Biomedical engineering represents new areas of medical research and product development; biomedical engineers' work helps pave the way for new ways to help treat injuries and diseases. As medicine is a field with vast numbers of specific disciplines, there are many different sub-fields in which biomedical engineers work. Some work to improve and develop new machinery, such as robotic surgery equipment; others endeavor to create better, more reliable replacement limbs (or parts which help existing limbs function better, such as joint replacements). New and more comfortable patient beds, monitoring equipment, and electronics are also products that often begin as concepts from the biomedical engineer's or involve some level of input from them.
Biomedical engineers often work as part of a team, sometimes in a support role and less often in a supervisory role. These engineers must be able to communicate effectively, not just with teammates but also with medical personnel who will be using their products as well. As with almost any engineering job, the biomedical engineer should have a firm grasp of engineering principles, as well as the mathematics and science concepts that are prerequisite to that understanding. Depending on the area in which they work, some engineers also have to look at their ideas from a marketing standpoint and have the knowledge to make good decisions on that front.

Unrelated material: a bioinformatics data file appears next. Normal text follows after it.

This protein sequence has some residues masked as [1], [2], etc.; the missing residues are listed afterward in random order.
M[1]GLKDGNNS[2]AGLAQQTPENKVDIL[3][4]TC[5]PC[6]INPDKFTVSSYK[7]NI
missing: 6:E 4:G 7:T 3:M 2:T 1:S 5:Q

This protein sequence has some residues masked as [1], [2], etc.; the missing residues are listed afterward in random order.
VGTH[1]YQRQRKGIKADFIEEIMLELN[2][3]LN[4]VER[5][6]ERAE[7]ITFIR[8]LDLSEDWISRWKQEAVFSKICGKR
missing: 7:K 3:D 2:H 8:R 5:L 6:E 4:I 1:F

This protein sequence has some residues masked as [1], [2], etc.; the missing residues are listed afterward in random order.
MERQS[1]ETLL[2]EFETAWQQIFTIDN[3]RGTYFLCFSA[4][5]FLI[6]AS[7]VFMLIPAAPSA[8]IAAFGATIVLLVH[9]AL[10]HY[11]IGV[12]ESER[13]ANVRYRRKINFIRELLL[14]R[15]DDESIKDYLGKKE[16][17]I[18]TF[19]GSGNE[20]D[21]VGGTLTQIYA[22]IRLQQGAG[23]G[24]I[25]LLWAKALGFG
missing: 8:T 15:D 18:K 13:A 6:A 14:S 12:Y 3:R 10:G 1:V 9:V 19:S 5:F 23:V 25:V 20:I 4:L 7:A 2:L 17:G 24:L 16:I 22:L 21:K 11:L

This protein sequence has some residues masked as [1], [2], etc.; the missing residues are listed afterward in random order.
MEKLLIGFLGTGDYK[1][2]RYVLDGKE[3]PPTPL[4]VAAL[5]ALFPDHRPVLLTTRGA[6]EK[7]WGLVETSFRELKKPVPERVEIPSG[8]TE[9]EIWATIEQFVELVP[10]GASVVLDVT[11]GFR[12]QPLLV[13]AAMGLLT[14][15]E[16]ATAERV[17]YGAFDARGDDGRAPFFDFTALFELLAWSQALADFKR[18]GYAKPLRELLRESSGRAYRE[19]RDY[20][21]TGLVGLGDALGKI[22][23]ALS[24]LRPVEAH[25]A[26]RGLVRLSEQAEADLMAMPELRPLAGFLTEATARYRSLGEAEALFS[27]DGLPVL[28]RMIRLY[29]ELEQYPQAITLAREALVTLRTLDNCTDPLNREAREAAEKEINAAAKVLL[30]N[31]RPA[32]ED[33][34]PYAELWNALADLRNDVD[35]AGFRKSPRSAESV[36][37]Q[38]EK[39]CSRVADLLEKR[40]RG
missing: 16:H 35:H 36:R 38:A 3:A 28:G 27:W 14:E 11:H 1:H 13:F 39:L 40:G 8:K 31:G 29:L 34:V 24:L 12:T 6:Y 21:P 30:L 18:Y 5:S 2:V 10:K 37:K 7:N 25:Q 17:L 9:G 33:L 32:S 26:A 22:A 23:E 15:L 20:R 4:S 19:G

To become a biomedical engineer, a bachelor's degree is typically the minimum requirement (with a master's degree much preferred) in an area relevant to this field, which include engineering, medicine, chemistry, and fields relevant to the specific area of research in which the prospective engineer wishes to enter.
Biomedical Engineer Tasks
Designs and develops biomedical equipment and technology.
Writes reports, documents, and manuals for biomedical products.
Installs, adjusts, and maintains biomedical equipment.
Test and evaluates the safety and efficiency of biomedical equipment.